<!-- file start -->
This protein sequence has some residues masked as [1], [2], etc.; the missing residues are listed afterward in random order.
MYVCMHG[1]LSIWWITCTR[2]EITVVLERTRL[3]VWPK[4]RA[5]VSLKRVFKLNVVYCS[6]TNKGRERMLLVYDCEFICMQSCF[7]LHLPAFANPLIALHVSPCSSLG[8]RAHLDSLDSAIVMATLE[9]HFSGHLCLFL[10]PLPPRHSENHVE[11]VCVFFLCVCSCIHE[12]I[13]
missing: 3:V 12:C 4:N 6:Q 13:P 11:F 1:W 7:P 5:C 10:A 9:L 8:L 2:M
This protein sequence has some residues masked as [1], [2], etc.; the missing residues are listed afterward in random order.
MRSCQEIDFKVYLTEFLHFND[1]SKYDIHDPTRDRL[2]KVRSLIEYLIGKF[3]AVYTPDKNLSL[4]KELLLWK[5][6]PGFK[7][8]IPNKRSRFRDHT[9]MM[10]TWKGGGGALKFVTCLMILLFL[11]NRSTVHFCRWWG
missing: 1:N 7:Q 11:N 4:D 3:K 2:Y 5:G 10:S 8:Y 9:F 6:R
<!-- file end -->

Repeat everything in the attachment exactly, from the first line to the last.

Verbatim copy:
This protein sequence has some residues masked as [1], [2], etc.; the missing residues are listed afterward in random order.
MYVCMHG[1]LSIWWITCTR[2]EITVVLERTRL[3]VWPK[4]RA[5]VSLKRVFKLNVVYCS[6]TNKGRERMLLVYDCEFICMQSCF[7]LHLPAFANPLIALHVSPCSSLG[8]RAHLDSLDSAIVMATLE[9]HFSGHLCLFL[10]PLPPRHSENHVE[11]VCVFFLCVCSCIHE[12]I[13]
missing: 3:V 12:C 4:N 6:Q 13:P 11:F 1:W 7:P 5:C 10:A 9:L 8:L 2:M
This protein sequence has some residues masked as [1], [2], etc.; the missing residues are listed afterward in random order.
MRSCQEIDFKVYLTEFLHFND[1]SKYDIHDPTRDRL[2]KVRSLIEYLIGKF[3]AVYTPDKNLSL[4]KELLLWK[5][6]PGFK[7][8]IPNKRSRFRDHT[9]MM[10]TWKGGGGALKFVTCLMILLFL[11]NRSTVHFCRWWG
missing: 1:N 7:Q 11:N 4:D 3:K 2:Y 5:G 10:S 8:Y 9:F 6:R